Now if you have a degree, experience and fluent in Spanish you will be an easy sell. Again I like to stress this is for high paying jobs, you can find lower wages the further from the city you go and there are a lot of immigrant nannies in the city working for less but they also know the norm and have been slowly driving up their prices too. They won't work for $8 as a nanny if they can clean houses for $100+ or work for a hotel/restaurant. Plus its easier to get jobs then other parts of the country because they stick together and have support.

I never had problem with the immigrant population like so many others complain about. The nannies are nice, work hard and love the kids. They get taken advantage of which is sad.

Mass. Transit[ion] said...

Hey Everyone, OP here. Thanks so much for the expert advice, insights and perspectives! Coincidentally we just interviewed someone today who seems perfect.

One correction: I'd written that Sitter City was free, when in fact it was $40 for one month of access. And while I need to keep this anonymous out of consideration for others, let me say that Bethany is a perspicacious reader.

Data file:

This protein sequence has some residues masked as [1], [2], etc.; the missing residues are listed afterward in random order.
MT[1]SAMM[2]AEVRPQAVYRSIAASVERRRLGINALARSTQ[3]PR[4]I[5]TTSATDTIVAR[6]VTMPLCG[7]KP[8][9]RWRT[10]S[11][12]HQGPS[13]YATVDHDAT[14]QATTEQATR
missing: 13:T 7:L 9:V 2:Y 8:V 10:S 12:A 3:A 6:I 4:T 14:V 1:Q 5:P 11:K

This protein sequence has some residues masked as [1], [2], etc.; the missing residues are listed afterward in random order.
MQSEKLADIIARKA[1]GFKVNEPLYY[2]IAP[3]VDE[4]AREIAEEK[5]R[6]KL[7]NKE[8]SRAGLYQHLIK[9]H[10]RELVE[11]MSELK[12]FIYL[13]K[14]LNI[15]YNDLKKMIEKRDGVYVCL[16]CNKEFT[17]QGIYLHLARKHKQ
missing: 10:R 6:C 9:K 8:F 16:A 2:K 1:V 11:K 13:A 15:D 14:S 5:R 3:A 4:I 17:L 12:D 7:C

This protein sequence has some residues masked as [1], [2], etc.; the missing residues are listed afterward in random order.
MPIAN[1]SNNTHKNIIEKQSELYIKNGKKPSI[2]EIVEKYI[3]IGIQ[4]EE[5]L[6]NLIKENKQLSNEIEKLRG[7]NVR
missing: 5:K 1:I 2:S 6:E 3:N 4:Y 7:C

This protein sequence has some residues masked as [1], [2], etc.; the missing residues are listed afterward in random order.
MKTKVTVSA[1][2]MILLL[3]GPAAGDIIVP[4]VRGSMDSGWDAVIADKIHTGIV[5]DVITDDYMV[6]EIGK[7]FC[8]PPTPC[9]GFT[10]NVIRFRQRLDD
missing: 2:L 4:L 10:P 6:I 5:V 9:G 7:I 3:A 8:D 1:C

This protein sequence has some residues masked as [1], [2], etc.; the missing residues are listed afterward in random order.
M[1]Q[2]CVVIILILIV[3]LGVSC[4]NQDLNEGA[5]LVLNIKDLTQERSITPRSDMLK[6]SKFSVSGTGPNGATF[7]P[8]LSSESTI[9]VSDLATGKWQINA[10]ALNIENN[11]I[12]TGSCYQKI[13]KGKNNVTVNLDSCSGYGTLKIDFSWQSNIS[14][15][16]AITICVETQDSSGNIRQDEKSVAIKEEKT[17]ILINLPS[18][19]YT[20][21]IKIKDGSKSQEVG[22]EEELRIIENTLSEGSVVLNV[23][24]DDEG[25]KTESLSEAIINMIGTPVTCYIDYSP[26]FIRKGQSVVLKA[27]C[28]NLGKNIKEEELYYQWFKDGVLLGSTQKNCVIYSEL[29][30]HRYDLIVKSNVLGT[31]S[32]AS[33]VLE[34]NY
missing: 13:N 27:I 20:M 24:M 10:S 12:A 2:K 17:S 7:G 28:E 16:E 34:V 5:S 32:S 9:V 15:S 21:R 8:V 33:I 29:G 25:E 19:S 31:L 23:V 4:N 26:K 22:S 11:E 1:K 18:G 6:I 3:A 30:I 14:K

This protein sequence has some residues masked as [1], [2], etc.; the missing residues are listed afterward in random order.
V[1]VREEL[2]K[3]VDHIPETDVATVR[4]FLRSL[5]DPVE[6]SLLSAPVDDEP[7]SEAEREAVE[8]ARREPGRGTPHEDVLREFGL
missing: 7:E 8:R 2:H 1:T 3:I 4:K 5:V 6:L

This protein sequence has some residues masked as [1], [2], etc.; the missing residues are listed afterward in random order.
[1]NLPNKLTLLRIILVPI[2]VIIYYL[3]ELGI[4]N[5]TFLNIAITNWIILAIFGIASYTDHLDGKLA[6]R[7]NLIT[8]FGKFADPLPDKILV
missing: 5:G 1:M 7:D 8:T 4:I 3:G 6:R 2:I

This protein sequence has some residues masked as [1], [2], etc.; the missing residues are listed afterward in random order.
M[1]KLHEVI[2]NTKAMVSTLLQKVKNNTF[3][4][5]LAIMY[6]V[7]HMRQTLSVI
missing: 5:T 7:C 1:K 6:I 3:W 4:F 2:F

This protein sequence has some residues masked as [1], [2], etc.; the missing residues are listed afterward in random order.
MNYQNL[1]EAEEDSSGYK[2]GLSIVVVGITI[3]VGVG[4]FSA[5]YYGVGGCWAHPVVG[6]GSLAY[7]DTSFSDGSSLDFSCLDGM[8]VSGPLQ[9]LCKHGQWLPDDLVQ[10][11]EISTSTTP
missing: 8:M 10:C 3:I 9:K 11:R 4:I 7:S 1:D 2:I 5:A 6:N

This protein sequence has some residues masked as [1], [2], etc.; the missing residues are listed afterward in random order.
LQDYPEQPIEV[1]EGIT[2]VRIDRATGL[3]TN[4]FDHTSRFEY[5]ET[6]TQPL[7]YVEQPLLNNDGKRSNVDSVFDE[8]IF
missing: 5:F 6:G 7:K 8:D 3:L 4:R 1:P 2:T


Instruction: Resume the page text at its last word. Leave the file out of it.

Thanks again for all of your input. It seems we just needed to put in a lot of extra time in lieu of paying for an agency. Fingers crossed it works out :-)

♥ Amy Darling ♥ said...


I hope this new Nanny works out for you. It is possible to find good Nannies on childcare just may take more time.

You may have to do more of your own work, but it may save you tons of dollars.

I am a great Nanny and I am not registered w/an agency. I advertise on and sittercity...sometimes I use CL, but not too much anymore due to major scams.

MichiganMom said...

I am a mom. Found our amazing nanny on or (can't remember which; we used both to find candidates).

It was a LOT of work to screen the ~80 applicants to our job posting, set up phone interviews and then in person interview, etc. But we had time since we started looking ~3 months before we needed the nanny to start.

Those sites have some great nannies on them, but if you don't have the time or interest to sort through it yourself, then you can pay an agency to basically do that legwork for you.